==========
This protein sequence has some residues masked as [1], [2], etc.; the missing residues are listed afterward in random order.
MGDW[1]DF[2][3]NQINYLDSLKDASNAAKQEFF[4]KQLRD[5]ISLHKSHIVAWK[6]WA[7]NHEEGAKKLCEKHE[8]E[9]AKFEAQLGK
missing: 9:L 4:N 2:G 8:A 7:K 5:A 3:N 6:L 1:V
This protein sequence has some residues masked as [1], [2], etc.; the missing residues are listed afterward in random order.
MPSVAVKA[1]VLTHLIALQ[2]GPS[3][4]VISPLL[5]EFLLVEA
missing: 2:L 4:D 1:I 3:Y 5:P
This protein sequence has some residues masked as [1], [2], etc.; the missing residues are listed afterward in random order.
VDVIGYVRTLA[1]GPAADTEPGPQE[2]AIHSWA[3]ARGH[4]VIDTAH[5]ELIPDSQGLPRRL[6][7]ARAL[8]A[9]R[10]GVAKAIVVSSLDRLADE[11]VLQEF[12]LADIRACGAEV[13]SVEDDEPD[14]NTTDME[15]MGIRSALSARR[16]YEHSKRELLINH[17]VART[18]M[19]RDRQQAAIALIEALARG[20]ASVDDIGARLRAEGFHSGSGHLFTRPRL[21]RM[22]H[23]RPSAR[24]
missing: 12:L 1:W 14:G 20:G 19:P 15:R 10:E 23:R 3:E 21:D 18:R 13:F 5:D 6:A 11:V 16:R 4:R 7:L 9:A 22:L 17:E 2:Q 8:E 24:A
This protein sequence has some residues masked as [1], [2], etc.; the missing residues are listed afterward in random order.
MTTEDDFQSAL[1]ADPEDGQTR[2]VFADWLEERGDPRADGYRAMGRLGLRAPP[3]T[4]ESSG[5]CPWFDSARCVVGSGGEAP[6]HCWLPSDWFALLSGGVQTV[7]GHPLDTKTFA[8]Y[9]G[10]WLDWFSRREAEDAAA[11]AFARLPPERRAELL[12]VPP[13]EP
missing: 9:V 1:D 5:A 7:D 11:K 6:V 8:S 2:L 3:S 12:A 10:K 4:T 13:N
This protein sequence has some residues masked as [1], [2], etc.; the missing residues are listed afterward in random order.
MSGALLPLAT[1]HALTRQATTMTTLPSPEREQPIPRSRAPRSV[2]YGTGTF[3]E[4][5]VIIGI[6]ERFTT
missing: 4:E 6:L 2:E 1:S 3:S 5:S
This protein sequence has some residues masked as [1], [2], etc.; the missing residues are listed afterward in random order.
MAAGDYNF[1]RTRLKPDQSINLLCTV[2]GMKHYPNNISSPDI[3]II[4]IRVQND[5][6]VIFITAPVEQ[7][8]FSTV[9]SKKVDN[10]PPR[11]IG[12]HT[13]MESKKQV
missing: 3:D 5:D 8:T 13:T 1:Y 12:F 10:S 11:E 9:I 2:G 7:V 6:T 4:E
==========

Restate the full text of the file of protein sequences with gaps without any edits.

This protein sequence has some residues masked as [1], [2], etc.; the missing residues are listed afterward in random order.
MGDW[1]DF[2][3]NQINYLDSLKDASNAAKQEFF[4]KQLRD[5]ISLHKSHIVAWK[6]WA[7]NHEEGAKKLCEKHE[8]E[9]AKFEAQLGK
missing: 9:L 4:N 2:G 8:A 7:K 5:A 3:N 6:L 1:V
This protein sequence has some residues masked as [1], [2], etc.; the missing residues are listed afterward in random order.
MPSVAVKA[1]VLTHLIALQ[2]GPS[3][4]VISPLL[5]EFLLVEA
missing: 2:L 4:D 1:I 3:Y 5:P
This protein sequence has some residues masked as [1], [2], etc.; the missing residues are listed afterward in random order.
VDVIGYVRTLA[1]GPAADTEPGPQE[2]AIHSWA[3]ARGH[4]VIDTAH[5]ELIPDSQGLPRRL[6][7]ARAL[8]A[9]R[10]GVAKAIVVSSLDRLADE[11]VLQEF[12]LADIRACGAEV[13]SVEDDEPD[14]NTTDME[15]MGIRSALSARR[16]YEHSKRELLINH[17]VART[18]M[19]RDRQQAAIALIEALARG[20]ASVDDIGARLRAEGFHSGSGHLFTRPRL[21]RM[22]H[23]RPSAR[24]
missing: 12:L 1:W 14:G 20:G 19:P 15:R 10:E 23:R 3:E 21:D 18:R 13:F 5:D 6:A 11:V 16:R 4:R 7:L 9:A 22:L 17:E 2:Q 8:E 24:A
This protein sequence has some residues masked as [1], [2], etc.; the missing residues are listed afterward in random order.
MTTEDDFQSAL[1]ADPEDGQTR[2]VFADWLEERGDPRADGYRAMGRLGLRAPP[3]T[4]ESSG[5]CPWFDSARCVVGSGGEAP[6]HCWLPSDWFALLSGGVQTV[7]GHPLDTKTFA[8]Y[9]G[10]WLDWFSRREAEDAAA[11]AFARLPPERRAELL[12]VPP[13]EP
missing: 9:V 1:D 5:A 7:D 11:K 6:V 8:S 2:L 3:S 12:A 10:K 4:T 13:N
This protein sequence has some residues masked as [1], [2], etc.; the missing residues are listed afterward in random order.
MSGALLPLAT[1]HALTRQATTMTTLPSPEREQPIPRSRAPRSV[2]YGTGTF[3]E[4][5]VIIGI[6]ERFTT
missing: 4:E 6:L 2:E 1:S 3:S 5:S
This protein sequence has some residues masked as [1], [2], etc.; the missing residues are listed afterward in random order.
MAAGDYNF[1]RTRLKPDQSINLLCTV[2]GMKHYPNNISSPDI[3]II[4]IRVQND[5][6]VIFITAPVEQ[7][8]FSTV[9]SKKVDN[10]PPR[11]IG[12]HT[13]MESKKQV
missing: 3:D 5:D 8:T 13:T 1:Y 12:F 10:S 11:E 9:I 2:G 7:V 6:T 4:E